A form of programmable automation in which the mechanical actions of a piece of equipment are controlled by a computer program which generates coded alphanumeric data The data represent relative positions between a workhead (e.g., a cutting tool) and a workpart CNC operating principle is to control the motion of the workhead relative to the workpart and to control the sequence of motions

16 Components of a CNC System
Part program - detailed set of commands to be followed by the processing equipment Machine control unit (MCU) - microcomputer that stores and executes the program by converting each command into actions by the processing equipment, one command at a time Processing equipment - accomplishes the sequence of processing steps to transform the starting workpart into completed part

17 CNC Coordinate System Consists of three linear axes (x, y, z) of Cartesian coordinate system, plus three rotational axes (a, b, c) Rotational axes are used to orient workpart or workhead to access different surfaces for machining Most CNC systems do not require all six axes

18 CNC Coordinate Systems
Coordinate systems used in CNC control: (a) for flat and prismatic work and (b) for rotational work

19 Two Types of Positioning
Absolute positioning Locations are always defined with respect to origin of axis system Incremental positioning Next location is defined relative to present location

20 CNC Positioning System
Motor and leadscrew arrangement in a Computer numerical control positioning system

21 CNC Positioning System
Converts the coordinates specified in the CNC part program into relative positions and velocities between tool and workpart Leadscrew pitch p - table is moved a distance equal to the pitch for each revolution Table velocity (e.g., feed rate in machining) is set by the RPM of leadscrew To provide x‑y capability, a single-axis system is piggybacked on top of a second perpendicular axis

22 Two Basic Types of Control in Computer Numerical Control
Open loop system Operates without verifying that the actual position is equal to the specified position Closed loop control system Uses feedback measurement to verify that the actual position is equal to the specified location

23 Two Types of Control System
(a) Closed loop and (b) open loop

24 Two Basic Types of Control in Computer Numerical Control

25 Operation of an Optical Encoder

26 Precision in Positioning
Three critical measures of precision in positioning: Control resolution Accuracy Repeatability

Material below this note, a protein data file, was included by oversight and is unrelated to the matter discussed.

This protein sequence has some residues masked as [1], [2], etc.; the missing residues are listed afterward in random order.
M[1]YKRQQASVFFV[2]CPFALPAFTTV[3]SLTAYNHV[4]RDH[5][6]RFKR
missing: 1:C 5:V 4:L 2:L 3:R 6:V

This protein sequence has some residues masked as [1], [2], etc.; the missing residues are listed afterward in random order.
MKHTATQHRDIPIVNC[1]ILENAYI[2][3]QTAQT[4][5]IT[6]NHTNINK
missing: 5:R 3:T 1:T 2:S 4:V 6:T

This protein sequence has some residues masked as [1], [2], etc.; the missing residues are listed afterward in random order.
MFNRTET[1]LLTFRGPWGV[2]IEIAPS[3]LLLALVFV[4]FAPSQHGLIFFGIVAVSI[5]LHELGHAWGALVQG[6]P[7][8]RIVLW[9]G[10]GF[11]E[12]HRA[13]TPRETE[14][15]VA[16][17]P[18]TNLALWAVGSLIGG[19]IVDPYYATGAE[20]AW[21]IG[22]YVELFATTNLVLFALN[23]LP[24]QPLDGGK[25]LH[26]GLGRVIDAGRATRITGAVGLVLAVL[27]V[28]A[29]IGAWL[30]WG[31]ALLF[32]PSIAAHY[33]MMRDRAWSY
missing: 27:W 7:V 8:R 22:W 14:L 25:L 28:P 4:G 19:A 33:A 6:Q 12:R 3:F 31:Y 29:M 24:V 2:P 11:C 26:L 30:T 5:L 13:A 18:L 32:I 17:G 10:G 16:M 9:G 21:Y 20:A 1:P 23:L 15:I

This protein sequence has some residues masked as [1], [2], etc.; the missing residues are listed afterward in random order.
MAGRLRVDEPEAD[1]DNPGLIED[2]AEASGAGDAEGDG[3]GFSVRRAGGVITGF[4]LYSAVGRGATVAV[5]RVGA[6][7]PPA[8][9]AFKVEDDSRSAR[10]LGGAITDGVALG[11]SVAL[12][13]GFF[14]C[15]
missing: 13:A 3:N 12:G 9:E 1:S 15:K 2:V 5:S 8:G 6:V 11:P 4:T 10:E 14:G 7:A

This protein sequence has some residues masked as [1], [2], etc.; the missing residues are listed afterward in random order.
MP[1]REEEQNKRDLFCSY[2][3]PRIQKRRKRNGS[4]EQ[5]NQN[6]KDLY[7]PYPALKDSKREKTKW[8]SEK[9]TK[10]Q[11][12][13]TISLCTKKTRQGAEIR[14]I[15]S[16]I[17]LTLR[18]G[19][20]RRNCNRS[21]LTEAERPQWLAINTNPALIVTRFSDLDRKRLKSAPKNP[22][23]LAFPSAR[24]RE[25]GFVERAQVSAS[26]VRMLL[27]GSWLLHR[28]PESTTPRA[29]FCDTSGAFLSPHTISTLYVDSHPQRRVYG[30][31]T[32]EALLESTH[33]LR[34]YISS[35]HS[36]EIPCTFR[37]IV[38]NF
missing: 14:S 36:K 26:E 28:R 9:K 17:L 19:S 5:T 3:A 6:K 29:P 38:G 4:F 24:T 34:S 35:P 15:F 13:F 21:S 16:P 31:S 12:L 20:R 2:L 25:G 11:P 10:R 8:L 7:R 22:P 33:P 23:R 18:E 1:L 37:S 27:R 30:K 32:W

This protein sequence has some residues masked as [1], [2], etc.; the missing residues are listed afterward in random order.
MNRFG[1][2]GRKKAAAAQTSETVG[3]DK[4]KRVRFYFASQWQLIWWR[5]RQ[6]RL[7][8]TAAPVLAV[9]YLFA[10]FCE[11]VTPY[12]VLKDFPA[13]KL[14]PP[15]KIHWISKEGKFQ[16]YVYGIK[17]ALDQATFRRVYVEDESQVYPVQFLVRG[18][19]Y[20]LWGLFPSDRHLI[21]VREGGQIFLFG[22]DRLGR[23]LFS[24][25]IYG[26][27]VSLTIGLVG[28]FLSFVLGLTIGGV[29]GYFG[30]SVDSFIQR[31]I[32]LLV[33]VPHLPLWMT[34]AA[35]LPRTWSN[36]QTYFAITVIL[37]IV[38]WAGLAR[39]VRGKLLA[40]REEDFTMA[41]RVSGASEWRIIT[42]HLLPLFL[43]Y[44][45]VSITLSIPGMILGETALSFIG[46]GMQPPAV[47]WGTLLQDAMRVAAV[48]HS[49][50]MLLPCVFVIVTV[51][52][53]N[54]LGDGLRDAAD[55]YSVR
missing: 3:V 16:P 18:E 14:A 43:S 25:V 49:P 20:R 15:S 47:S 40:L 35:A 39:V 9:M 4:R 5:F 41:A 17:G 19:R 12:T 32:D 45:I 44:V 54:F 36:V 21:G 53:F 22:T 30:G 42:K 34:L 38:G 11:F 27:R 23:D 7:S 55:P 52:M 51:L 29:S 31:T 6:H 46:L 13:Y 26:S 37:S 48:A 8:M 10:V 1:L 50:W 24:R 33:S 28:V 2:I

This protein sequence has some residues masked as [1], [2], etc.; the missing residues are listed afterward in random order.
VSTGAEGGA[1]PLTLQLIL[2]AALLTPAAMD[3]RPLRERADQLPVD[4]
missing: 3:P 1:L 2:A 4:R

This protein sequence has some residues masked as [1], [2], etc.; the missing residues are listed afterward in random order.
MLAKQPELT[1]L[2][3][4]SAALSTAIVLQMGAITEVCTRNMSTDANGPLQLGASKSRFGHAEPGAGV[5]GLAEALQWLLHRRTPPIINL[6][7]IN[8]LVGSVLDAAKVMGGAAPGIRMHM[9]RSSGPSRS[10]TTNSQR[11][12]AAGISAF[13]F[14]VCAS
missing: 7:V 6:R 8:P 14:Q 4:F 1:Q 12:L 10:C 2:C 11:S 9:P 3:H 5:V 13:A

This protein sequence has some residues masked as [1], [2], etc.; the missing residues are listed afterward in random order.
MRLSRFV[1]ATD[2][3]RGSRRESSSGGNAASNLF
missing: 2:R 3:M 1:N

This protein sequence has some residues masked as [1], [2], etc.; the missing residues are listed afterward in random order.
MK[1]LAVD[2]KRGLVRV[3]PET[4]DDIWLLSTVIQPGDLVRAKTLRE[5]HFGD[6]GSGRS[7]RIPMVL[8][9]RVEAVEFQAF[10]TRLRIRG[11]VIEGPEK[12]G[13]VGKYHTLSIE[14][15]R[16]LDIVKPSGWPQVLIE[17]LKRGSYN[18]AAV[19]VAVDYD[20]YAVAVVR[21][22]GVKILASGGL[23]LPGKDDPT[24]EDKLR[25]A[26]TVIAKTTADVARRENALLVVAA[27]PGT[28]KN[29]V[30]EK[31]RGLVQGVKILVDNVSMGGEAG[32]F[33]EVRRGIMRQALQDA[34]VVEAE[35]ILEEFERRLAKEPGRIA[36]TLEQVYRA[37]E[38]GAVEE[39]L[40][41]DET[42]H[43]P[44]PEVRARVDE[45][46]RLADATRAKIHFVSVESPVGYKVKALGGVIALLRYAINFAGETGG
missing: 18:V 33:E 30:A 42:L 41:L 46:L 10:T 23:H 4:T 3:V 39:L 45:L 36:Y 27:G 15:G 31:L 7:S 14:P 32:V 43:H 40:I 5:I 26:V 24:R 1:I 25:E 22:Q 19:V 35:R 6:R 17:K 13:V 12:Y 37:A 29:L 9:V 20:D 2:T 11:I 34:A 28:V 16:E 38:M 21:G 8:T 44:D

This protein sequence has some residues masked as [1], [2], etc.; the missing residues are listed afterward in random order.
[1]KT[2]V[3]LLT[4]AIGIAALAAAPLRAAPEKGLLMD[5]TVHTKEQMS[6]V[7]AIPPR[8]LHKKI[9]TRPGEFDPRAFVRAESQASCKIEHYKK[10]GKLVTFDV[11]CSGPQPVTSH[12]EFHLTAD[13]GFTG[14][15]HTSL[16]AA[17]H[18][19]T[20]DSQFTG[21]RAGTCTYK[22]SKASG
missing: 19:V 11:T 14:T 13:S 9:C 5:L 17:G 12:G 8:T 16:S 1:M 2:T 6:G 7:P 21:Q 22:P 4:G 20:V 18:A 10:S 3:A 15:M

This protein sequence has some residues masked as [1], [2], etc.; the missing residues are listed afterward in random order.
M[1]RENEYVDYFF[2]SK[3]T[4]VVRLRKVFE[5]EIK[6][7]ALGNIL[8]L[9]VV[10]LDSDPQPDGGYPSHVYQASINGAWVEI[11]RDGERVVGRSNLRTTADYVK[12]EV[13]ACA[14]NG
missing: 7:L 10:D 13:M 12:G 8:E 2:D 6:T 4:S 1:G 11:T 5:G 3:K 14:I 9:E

27 Control Resolution (CR)
Defined as the distance between two adjacent control points in the axis movement Control points are locations along the axis to which the worktable can be directed to go CR depends on: Electromechanical components of positioning system Number of bits used by controller to define axis coordinate location

28 Statistical Distribution of Mechanical Errors
When a positioning system is directed to move to a given control point, the movement to that point is limited by mechanical errors Errors are due to various inaccuracies and imperfections, such as gear backlash, play between leadscrew and worktable, and machine deflection Errors are assumed to form a normal distribution with mean = 0 and constant standard deviation over axis range

29 Accuracy in a Positioning System
Maximum possible error that can occur between desired target point and actual position taken by system For one axis: Accuracy = 0.5 CR + 3 where CR = control resolution; and  = standard deviation of the error distribution

30 Repeatability Capability of a positioning system to return to a given control point that has been previously programmed Repeatability of any given axis of a positioning system can be defined as the range of mechanical errors associated with the axis Repeatability = 3

31 CNC Part Programming Techniques
Manual part programming Computer‑assisted part programming CAD/CAM‑assisted part programming Manual data input Common features: Points, lines, and surfaces of workpart must be defined relative to CNC axis system Movement of cutting tool must be defined relative to these part features

32 Applications of Computer Numerical Control
Operating principle of CNC applies to many processes Many industrial operations require the position of a workhead to be controlled relative to the part or product being processed Two categories of CNC applications: Machine tool applications Non‑machine tool applications

33 Machine Tool Applications
CNC widely used for machining operations such as turning, drilling, and milling CNC has motivated development of machining centers, which change their own cutting tools to perform a variety of machining operations Other CNC machine tools: Grinding machines Sheet metal pressworking machines Thermal cutting processes